"…AND JUSTICE FOR ALL"
Now even though I knew that I wasn't perfect, I had a hard time believing that a loving God would throw me into Hell. One analogy, however, helped me to see that God's character was more than just love. Imagine that I am arrested for drunk driving after losing control of my car and had killed two pedestrians. Later, when my case came up in court, I discovered that the judge was my very own father! Even though my father loves me, as a judge he must punish me to fulfill his duty and obey the law. If he let me off the hook, he would not be just. The families of the people that I had killed would demand justice for my actions. The parallel is clear. Although God loves us, He must punish sin or else He would no longer be righteous. The point is that we are not good enough for a holy God to accept us into Heaven. Our sin cannot be swept under the carpet; it must be dealt with righteously. It was then that I realized that I had a warped concept of God. I had always assumed that when I asked for forgiveness, I got it merely because I asked, but I was never assured of it. How then was I to be forgiven?
God actually became a man, Jesus Christ, in order to satisfy the wrath our sin deserved by dying on the cross. Since God demands a perfect payment for sin, and none of us is perfect, the only one that could pay for our sin was God Himself. "He made Him (Jesus) who knew no sin to become sin on our behalf that we might become the righteousness of God in Him." God's love and justice merged at the cross. But I already believed these things that he was telling me. What was I missing?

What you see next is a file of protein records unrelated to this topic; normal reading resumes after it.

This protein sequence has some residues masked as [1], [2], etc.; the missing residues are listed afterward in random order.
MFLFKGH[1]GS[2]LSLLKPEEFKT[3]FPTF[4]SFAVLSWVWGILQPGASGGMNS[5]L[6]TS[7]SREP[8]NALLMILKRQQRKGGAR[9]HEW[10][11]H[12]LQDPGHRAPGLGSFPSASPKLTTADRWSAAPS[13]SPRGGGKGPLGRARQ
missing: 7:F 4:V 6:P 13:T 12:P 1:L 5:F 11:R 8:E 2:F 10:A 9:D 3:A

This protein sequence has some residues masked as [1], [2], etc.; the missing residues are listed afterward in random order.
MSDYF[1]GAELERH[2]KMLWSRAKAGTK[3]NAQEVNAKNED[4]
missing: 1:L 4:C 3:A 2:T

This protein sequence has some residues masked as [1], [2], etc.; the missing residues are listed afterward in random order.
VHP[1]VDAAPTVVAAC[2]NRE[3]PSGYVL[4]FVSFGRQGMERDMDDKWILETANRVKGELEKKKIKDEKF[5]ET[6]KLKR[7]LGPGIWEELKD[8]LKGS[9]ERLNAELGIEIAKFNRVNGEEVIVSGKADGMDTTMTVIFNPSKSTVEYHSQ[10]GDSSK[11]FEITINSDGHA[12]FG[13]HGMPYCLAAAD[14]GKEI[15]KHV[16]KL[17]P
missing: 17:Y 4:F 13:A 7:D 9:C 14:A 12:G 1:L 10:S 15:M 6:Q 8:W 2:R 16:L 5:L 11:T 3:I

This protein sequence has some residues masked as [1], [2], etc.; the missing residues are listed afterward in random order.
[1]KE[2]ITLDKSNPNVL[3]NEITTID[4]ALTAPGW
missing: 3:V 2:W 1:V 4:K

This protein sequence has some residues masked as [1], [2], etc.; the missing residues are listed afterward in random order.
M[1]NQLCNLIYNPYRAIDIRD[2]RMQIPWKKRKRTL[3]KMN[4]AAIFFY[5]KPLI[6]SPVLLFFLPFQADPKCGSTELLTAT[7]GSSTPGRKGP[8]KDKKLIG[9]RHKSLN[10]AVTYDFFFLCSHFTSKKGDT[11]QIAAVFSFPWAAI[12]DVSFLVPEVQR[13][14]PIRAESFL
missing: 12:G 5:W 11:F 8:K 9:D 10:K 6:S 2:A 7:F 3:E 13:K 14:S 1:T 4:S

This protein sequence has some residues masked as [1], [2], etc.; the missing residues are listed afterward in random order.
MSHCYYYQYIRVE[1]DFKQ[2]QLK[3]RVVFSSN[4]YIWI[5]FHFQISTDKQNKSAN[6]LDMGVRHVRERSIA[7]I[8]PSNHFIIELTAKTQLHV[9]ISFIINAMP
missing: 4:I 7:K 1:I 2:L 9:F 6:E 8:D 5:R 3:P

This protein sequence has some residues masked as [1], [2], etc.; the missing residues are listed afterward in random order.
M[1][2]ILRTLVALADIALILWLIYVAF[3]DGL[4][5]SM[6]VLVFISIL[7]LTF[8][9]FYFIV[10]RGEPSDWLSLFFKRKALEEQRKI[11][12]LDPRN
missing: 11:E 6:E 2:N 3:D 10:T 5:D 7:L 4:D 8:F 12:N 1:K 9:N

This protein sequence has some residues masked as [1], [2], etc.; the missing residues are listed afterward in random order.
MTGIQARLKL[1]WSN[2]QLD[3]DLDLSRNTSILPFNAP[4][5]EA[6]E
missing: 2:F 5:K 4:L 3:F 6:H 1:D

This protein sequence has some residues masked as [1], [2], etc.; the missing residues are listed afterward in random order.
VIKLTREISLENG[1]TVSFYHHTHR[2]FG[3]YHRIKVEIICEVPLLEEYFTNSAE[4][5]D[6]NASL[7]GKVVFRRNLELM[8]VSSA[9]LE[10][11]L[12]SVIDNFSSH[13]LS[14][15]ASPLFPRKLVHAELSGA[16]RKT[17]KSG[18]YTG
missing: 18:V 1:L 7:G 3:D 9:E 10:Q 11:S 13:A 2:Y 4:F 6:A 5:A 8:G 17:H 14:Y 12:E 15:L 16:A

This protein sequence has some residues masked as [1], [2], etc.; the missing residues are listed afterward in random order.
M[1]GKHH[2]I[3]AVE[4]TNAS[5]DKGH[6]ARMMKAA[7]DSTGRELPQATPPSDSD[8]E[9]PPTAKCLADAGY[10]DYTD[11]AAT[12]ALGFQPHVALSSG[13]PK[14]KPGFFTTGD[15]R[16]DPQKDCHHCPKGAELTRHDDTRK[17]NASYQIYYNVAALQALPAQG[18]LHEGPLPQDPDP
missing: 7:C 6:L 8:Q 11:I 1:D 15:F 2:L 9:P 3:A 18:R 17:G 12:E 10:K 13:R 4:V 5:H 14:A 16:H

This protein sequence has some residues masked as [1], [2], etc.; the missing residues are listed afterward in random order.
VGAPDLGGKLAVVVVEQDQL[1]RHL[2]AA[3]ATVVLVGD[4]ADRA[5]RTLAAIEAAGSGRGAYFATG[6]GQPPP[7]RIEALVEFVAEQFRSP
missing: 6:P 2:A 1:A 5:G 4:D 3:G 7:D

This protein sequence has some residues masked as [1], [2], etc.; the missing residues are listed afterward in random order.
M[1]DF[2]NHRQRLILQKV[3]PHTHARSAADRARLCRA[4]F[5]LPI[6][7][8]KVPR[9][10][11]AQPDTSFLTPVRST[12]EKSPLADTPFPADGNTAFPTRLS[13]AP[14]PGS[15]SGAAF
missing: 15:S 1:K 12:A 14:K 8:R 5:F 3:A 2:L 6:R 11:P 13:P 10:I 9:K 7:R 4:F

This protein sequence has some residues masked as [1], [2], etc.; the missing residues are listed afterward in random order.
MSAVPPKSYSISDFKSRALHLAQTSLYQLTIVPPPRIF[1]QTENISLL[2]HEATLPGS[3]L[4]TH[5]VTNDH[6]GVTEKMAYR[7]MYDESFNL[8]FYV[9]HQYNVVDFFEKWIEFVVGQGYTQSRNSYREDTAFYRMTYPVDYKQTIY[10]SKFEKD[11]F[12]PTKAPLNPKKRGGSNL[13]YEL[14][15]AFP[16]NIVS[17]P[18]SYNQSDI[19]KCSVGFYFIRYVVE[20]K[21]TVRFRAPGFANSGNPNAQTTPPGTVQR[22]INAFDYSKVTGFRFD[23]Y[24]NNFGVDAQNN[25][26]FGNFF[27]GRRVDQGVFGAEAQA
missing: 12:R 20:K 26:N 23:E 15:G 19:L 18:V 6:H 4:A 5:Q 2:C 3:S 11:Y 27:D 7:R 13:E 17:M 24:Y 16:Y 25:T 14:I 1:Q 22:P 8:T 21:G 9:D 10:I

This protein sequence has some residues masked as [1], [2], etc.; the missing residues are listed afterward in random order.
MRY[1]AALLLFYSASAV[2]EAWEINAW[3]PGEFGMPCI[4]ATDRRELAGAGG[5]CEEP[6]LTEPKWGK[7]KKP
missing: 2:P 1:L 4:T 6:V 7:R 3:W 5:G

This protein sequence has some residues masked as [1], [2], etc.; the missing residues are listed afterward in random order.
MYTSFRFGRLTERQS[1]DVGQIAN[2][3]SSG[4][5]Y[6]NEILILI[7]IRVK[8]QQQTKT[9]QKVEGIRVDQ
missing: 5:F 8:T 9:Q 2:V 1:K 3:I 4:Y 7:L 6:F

If I told you that I put a rattlesnake in your bed, would you sleep there that night? Of course not if you believed me. Real faith, a real saving-eternal faith, involves action. If you really believe something, then you'll act on it. I realized that though I intellectually agreed with these facts, I had never acted on them. It was simply head knowledge. So that night, I admitted to God that I was a sinner and needed His forgiveness. I freely gave God control of my life and made Him my Lord, promising to follow and obey because of what He had done for me. Even though I had chosen to be indifferent with God, my brother's death forced me to answer some tough questions. What made my brother so hopeless was that he had chosen to ignore Christ's payment for his sin. All he had to hope in was in this life and it never satisfied him. Are you satisfied? I'd like to challenge you to consider today whether or not you're positive that you're going to Heaven. If you're not sure, I'd love to talk to you.